But I digress. I should tell you about this book.

It’s the story of two middle-aged sisters, Ragna and her younger sister, who narrates the book. The narrator suffered a childhood illness that has left her body severely weakened, so that she never leaves the house and is largely dependent on Ragna. They have lived together alone since the death of their parents and their relationship is bitter and twisted, but it works…until a man comes into Ragna’s life. Johan upsets the delicate balance, revealing alternative paths for the sisters.

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This elemental silence which could crush you to nothing

magic-toyshopThe Magic Toyshop
by Angela Carter

This book was not what I had imagined, having read two previous works by Carter, but it was equally wonderful and has cemented her as one of the great authors for me.

The title had suggested to me something a bit fantastical, which aligned with my experience of Carter (I’d previously read Nights at the Circus and The Infernal Desire Machines of Doctor Hoffman) but – on the surface, at least – this book stays within the realm of reality. And yet from the very first page, there is an air of dark fantasy pervading the background.

The story centres on 15-year-old Melanie. She and her two younger siblings have to move from the middle-class comforts of their country home to live in relative poverty with their Uncle Philip in London. He is a toymaker but in every way defies the expectations of that label – he is tall, broad, strong, dark and frequently violent. He shows no kindness or empathy for the uprooted children.

“His silence had bulk, a height and a weight. It reached from here to the sky. It filled the room. He was heavy as Saturn. She ate at the same table as this elemental silence which could crush you to nothing.”

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Light travels differently in a room that contains another person

usUs
by David Nicholls

I’ve enjoyed David Nicholls novels in the past, but the hype around this one, partly because it was longlisted for the Man Booker Prize, suggested it was something a bit different, a break from the usual. I was unsure how to feel about that, but I gave it a go and now I’m befuddled, because to me it felt exactly like a David Nicholls novel.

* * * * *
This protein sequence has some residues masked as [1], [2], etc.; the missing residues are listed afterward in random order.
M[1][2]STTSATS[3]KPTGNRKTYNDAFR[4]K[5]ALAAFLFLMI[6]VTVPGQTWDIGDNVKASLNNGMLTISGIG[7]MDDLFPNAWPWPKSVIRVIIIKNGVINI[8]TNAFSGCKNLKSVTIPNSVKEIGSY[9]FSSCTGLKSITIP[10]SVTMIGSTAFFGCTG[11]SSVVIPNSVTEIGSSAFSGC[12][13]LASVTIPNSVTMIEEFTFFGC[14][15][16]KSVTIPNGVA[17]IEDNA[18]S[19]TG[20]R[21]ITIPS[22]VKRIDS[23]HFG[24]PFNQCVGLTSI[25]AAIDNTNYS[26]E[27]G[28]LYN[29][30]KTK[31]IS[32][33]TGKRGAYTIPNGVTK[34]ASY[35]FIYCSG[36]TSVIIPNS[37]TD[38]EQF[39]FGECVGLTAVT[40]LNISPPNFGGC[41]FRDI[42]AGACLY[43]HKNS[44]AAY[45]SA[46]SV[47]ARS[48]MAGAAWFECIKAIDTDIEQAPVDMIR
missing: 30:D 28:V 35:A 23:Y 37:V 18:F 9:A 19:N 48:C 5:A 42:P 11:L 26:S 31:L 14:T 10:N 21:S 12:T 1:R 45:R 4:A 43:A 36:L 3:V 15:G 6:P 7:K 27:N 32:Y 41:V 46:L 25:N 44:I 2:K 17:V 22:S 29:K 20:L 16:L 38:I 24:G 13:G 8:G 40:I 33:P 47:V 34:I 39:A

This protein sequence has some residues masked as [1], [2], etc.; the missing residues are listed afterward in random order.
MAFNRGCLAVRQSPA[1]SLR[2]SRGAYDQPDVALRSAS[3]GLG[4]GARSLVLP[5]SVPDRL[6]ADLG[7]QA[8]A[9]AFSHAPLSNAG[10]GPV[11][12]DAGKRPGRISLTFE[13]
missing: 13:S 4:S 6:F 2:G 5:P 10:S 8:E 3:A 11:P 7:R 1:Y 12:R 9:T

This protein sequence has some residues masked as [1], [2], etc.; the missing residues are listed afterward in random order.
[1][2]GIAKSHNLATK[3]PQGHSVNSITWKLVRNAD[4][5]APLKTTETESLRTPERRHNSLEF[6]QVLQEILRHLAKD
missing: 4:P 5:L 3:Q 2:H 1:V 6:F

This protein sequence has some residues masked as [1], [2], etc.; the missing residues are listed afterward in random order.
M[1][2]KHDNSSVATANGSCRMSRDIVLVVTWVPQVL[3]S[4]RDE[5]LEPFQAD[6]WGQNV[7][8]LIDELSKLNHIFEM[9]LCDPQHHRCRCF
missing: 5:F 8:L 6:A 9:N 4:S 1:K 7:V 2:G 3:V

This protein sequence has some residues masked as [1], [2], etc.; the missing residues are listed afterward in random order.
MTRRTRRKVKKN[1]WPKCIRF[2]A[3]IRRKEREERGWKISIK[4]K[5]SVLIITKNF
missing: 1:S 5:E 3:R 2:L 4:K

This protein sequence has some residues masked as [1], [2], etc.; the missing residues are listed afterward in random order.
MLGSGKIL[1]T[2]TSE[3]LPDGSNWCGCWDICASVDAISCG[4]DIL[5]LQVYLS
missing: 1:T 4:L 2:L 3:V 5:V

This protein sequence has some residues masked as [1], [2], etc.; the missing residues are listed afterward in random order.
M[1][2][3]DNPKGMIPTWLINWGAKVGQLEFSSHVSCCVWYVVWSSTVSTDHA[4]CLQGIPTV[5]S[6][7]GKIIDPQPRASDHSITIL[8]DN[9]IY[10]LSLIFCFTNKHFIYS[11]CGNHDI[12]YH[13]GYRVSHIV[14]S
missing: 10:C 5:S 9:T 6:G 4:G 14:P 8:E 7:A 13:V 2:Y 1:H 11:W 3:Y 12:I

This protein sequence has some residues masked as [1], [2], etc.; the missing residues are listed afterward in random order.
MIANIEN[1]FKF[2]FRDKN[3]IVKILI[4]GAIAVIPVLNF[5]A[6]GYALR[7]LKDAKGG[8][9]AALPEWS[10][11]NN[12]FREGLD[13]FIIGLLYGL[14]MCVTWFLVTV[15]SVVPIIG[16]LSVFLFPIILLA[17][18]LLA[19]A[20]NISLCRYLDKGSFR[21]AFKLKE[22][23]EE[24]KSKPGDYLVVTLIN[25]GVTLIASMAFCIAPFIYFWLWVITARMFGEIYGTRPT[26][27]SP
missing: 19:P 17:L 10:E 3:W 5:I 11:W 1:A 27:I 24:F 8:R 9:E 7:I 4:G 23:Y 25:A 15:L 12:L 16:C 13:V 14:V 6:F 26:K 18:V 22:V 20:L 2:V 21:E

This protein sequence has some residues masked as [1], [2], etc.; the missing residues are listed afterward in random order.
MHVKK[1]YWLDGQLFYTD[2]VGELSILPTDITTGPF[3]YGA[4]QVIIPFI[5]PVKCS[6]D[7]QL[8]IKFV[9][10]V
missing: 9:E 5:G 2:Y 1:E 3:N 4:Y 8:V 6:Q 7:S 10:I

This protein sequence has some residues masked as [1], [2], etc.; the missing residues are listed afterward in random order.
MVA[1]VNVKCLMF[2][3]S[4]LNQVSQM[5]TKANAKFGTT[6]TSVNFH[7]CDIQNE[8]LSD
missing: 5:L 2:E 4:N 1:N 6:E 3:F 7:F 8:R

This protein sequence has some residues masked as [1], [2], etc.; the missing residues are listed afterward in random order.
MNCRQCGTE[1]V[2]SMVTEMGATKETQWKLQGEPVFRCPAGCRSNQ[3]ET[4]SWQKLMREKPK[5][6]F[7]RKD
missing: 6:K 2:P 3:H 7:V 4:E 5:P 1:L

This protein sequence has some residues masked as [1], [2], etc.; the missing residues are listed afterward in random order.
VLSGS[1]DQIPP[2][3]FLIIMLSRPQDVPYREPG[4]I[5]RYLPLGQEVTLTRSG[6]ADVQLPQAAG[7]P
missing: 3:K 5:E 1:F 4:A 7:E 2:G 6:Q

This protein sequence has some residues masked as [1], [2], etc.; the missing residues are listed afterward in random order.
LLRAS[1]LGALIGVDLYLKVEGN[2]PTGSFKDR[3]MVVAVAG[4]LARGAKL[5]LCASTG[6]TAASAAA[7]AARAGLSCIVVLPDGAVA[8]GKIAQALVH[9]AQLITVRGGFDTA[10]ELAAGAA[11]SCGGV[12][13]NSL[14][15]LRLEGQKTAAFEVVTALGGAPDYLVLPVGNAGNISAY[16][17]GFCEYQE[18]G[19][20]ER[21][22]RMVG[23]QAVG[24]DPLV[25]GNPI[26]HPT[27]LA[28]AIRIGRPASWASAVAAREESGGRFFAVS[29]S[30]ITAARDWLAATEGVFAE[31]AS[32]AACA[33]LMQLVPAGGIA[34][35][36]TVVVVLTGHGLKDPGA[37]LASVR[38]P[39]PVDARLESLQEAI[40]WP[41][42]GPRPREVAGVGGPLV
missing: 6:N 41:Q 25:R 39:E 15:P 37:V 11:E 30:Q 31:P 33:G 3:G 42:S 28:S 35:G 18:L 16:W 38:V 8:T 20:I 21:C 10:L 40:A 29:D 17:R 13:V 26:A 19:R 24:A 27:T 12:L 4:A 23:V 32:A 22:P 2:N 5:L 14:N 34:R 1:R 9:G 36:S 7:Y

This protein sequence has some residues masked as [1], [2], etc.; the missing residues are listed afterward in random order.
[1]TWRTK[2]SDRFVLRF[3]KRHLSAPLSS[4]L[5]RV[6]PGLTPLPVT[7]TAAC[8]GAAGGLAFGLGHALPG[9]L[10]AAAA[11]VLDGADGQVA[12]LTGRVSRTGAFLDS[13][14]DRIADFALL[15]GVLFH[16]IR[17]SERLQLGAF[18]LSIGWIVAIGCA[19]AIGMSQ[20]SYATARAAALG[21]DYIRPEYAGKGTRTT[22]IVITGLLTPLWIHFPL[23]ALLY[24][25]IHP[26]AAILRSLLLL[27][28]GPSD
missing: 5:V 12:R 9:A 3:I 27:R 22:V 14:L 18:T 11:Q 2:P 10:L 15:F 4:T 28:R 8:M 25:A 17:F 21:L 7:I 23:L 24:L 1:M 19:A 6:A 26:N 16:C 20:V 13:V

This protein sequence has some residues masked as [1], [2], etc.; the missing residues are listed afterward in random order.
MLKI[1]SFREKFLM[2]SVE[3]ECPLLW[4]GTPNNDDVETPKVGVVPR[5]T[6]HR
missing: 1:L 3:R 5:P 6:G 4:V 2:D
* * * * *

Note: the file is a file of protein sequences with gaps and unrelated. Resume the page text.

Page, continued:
That’s not a criticism of the novel, only of the marketing. Well, maybe it’s a little bit a criticism of the novel, in that I’m not sure exactly why this was deemed more literary, more mature in style, because to me it’s not. It’s a sweet, easy-to-read tale that’s more about plot than the writing. It is often introspective and soul-searching and I very much enjoyed it. I just…thought I might get a little more from it.

The novel opens with middle-aged Douglas being woken by his wife Connie who says that she is leaving him. Or she thinks she wants to. Their marriage isn’t working for her anymore and in a few months’ time, when their son Albie leaves home for university, she will probably leave too. In the meantime, it’s the summer when they had intended to take Albie on the trip of a lifetime, an old-fashioned grand tour around Europe, or at least its greatest art galleries. Connie wants to go ahead and so Douglas throws himself into planning the best holiday ever, hoping that maybe this way he can salvage his marriage.

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Defeated by its own decay, it was dying

lady-and-the-unicornThe Lady and the Unicorn
by Rumer Godden